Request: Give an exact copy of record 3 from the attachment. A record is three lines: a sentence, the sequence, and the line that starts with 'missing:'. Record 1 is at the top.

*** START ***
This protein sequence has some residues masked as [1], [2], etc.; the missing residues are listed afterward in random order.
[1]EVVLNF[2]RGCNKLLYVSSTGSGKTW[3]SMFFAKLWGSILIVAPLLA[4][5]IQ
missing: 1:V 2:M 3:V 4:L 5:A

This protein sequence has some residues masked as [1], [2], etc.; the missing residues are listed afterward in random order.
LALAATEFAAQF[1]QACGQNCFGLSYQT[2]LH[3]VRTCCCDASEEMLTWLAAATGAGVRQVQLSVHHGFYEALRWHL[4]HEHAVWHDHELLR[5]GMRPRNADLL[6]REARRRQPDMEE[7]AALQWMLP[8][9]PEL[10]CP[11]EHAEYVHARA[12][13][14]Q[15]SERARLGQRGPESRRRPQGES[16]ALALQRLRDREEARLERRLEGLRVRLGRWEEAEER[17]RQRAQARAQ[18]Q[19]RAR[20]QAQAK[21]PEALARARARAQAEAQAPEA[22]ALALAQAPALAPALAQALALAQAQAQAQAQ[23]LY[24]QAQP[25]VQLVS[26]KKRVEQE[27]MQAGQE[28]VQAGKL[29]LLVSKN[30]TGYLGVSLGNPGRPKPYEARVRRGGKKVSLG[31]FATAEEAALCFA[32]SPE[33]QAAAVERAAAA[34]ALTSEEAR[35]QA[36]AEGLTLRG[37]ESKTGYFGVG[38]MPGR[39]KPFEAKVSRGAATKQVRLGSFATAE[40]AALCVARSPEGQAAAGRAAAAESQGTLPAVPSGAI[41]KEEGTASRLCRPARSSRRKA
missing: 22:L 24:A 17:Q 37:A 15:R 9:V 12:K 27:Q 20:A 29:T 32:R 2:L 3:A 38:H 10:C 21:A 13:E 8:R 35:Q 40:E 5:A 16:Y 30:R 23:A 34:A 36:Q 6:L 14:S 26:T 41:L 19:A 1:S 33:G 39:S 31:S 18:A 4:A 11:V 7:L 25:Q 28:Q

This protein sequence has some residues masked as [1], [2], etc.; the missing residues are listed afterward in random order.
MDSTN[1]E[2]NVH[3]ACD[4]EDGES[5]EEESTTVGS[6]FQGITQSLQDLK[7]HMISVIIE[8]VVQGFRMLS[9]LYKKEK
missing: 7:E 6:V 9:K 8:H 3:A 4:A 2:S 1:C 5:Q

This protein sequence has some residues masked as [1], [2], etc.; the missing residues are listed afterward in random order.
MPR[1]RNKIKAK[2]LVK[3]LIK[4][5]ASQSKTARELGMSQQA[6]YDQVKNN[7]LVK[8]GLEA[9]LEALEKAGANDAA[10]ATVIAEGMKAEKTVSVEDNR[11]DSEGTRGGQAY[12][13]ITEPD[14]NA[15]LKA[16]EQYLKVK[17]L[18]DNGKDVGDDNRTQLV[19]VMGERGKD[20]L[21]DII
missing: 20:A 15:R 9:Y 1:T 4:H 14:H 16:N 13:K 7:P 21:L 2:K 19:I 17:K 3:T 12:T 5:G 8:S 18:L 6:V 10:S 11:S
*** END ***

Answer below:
This protein sequence has some residues masked as [1], [2], etc.; the missing residues are listed afterward in random order.
MDSTN[1]E[2]NVH[3]ACD[4]EDGES[5]EEESTTVGS[6]FQGITQSLQDLK[7]HMISVIIE[8]VVQGFRMLS[9]LYKKEK
missing: 7:E 6:V 9:K 8:H 3:A 4:A 2:S 1:C 5:Q